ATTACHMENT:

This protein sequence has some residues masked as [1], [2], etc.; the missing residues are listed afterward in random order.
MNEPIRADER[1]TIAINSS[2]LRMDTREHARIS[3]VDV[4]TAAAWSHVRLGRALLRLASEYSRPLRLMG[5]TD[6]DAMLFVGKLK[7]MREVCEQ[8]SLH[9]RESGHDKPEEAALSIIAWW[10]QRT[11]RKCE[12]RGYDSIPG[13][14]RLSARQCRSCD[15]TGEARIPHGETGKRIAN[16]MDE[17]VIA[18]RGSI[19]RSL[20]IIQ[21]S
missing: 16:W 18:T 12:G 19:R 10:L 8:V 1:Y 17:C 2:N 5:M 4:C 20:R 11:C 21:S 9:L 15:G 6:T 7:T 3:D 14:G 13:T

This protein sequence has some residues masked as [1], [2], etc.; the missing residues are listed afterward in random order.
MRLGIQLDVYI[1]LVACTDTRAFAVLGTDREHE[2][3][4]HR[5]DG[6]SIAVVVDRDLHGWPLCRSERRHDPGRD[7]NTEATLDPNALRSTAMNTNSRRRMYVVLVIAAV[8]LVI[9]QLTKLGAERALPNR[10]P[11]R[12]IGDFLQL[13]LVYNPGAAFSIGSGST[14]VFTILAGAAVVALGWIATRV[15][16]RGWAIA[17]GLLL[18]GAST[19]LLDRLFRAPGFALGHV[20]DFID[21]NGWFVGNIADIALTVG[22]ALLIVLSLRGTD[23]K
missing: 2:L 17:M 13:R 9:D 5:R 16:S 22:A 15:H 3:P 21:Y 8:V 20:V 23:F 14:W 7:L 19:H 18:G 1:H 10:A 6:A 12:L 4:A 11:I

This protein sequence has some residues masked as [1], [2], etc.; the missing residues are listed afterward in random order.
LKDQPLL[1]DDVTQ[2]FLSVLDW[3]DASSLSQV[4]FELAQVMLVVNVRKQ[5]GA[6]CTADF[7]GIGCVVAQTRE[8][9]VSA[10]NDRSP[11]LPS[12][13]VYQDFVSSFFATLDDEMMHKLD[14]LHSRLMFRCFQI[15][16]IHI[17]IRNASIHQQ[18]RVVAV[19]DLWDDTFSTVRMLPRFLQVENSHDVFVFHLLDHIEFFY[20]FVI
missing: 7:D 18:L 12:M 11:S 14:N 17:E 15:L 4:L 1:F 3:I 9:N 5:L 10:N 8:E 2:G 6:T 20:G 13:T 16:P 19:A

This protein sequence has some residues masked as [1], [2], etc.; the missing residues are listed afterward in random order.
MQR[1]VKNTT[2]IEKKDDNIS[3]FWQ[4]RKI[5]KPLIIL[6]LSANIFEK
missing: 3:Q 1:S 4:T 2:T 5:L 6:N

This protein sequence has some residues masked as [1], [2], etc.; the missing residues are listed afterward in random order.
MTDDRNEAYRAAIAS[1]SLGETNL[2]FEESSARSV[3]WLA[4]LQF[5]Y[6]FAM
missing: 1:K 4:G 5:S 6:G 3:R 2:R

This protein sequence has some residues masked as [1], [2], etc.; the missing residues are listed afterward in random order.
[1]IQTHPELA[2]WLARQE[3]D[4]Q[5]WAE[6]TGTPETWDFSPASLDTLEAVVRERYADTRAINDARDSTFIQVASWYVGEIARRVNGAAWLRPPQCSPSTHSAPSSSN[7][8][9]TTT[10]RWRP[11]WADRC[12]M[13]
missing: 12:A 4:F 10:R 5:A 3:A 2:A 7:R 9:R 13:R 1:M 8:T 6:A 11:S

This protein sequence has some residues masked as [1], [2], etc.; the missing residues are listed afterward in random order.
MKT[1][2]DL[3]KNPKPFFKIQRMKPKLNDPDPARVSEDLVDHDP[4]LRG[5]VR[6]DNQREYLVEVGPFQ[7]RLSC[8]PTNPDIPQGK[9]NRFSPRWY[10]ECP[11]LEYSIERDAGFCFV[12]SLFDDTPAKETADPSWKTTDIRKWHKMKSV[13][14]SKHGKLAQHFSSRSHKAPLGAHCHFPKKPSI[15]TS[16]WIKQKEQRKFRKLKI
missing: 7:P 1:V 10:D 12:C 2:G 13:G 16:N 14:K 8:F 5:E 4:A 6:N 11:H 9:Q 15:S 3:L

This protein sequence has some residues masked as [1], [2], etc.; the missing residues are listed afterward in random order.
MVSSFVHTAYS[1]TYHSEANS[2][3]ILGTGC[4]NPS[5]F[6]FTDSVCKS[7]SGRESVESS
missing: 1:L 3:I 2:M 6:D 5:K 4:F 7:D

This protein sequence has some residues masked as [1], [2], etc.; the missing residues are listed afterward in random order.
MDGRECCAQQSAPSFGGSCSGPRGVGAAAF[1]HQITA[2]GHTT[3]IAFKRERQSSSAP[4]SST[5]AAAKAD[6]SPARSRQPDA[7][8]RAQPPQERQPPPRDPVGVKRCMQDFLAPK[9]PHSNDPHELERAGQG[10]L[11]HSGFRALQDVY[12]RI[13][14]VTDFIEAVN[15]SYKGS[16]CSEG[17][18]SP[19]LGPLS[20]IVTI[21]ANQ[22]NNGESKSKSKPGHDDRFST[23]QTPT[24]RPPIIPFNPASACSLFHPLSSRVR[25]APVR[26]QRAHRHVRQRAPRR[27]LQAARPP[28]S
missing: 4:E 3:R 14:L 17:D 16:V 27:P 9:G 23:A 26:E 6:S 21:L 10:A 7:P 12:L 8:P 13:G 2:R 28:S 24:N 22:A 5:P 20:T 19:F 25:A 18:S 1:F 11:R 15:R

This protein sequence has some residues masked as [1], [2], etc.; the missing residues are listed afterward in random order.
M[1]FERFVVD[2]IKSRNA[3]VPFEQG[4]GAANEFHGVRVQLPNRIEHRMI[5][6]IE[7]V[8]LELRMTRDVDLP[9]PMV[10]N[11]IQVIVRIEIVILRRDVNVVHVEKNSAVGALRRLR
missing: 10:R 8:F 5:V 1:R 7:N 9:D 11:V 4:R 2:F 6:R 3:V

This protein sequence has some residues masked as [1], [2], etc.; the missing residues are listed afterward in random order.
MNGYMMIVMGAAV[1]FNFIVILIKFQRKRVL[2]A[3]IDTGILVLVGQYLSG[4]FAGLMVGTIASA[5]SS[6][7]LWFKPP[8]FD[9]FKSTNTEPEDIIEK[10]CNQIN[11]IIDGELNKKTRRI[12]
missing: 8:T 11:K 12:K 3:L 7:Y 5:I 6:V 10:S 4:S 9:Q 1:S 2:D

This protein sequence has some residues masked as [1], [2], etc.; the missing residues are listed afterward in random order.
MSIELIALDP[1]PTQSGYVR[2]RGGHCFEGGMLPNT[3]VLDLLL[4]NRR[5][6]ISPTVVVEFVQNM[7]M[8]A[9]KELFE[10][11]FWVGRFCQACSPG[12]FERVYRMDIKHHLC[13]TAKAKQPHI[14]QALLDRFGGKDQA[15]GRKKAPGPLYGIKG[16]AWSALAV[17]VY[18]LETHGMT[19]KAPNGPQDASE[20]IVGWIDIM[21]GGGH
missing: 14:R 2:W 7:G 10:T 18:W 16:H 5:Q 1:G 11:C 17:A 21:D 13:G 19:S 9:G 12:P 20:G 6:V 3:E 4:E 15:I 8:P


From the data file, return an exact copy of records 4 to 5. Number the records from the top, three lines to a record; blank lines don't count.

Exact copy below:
This protein sequence has some residues masked as [1], [2], etc.; the missing residues are listed afterward in random order.
MQR[1]VKNTT[2]IEKKDDNIS[3]FWQ[4]RKI[5]KPLIIL[6]LSANIFEK
missing: 3:Q 1:S 4:T 2:T 5:L 6:N

This protein sequence has some residues masked as [1], [2], etc.; the missing residues are listed afterward in random order.
MTDDRNEAYRAAIAS[1]SLGETNL[2]FEESSARSV[3]WLA[4]LQF[5]Y[6]FAM
missing: 1:K 4:G 5:S 6:G 3:R 2:R